Virtual tours can be disappointing — but not the ones through these five famous UNESCO sites
This article was reposted from CNBC for the interest of our audience, click here to read the article on their website.
As people self-isolate to help stop the spread of the coronavirus, virtual tours are the only way most of us have to explore the world’s greatest places.
But many of those tours are underwhelming. They don’t work, or it’s simply too hard to locate the 360-degree imagery.
To remedy that, here are five easy-to-navigate tours of inspirational UNESCO World Heritage sites around the world.
Tiptoe across Zhangjiajie Glass Bridge
With China apparently apparently succeeding (for now) at containing Covid-19 by shutting down most of the country earlier this year, locals and tourists have been unable to venture to Zhangjiajie National Forest Park, part of the breathtaking Wulingyuan UNESCO site in the country’s Hunan province.
It also didn’t help that the glass-bottom skywalk spanning the Zhangjiajie Grand Canyon — the world’s highest and longest glass-bottom bridge when it was finished in 2016 — was temporarily closed last fall for safety checks. Built 600 feet above the canyon, the structure is nearly 1,000 feet long with glass panels that are less than 2.5 centimeters thick.
All the better reason to visit the Zhangjiajie Glass Bridge virtually. And thanks to the good folks at Russian virtual reality photography company AirPano, now you can.
With a few clicks of your mouse, maneuver over and around this vertigo-inducing, man-made wonder as well as the canyon river it traverses.
See the bridge and canyon here.
Scale the Andes to see Machu Picchu
Speaking of heights, with its stunning stone architecture, stellar Andean mountain views and mysterious history, Machu Picchu has long been the top tourist destination in Peru, if not all of South America.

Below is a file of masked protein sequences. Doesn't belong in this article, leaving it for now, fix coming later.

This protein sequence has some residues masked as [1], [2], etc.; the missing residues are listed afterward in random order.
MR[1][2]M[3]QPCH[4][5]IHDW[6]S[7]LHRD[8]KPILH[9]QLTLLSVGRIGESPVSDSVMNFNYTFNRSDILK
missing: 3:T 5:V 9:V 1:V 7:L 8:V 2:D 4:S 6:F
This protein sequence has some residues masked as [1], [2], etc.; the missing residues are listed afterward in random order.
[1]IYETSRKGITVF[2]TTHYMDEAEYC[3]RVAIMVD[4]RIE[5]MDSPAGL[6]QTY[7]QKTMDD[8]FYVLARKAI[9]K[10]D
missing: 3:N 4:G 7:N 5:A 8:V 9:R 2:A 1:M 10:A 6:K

Constructed in the mid-15th century by the Inca people and nestled 7,970 feet above sea level, these archaeological ruins are an engineering marvel. Machu Picchu was voted one of the new seven wonders of the world in a recent Internet poll.
Carved out of two peaks, Machu Picchu (which means “Old Mountain” in Quechua) is believed by archaeologists to be the estate of the Inca emperor Pachacuti. It represents the height of the Inca Empire’s power before it was abandoned following the arrival of the Spanish conquistadors.
If you can’t make the four-day adventure hike up the famous Inca trail in person (or take the shuttle bus like daytrippers), have a look around “The Citadel” via this 360-degree tour. Assisted by an audio guide, you can see Machu Picchu’s steep slopes and the remnants of royal residences, the sacred district that includes the famous Temple of the Sun, and courtyards with grazing alpacas and llamas on the lawns.
Explore the ruins here.
Go inside the Sydney Opera House
A UNESCO World Heritage site since 2007, the Jørn Utzon-designed Sydney Opera House in Australia is an architectural masterpiece. Construction on the iconic shells, which house multiple performing arts venues, first began in 1959 and was finally completed in 1973.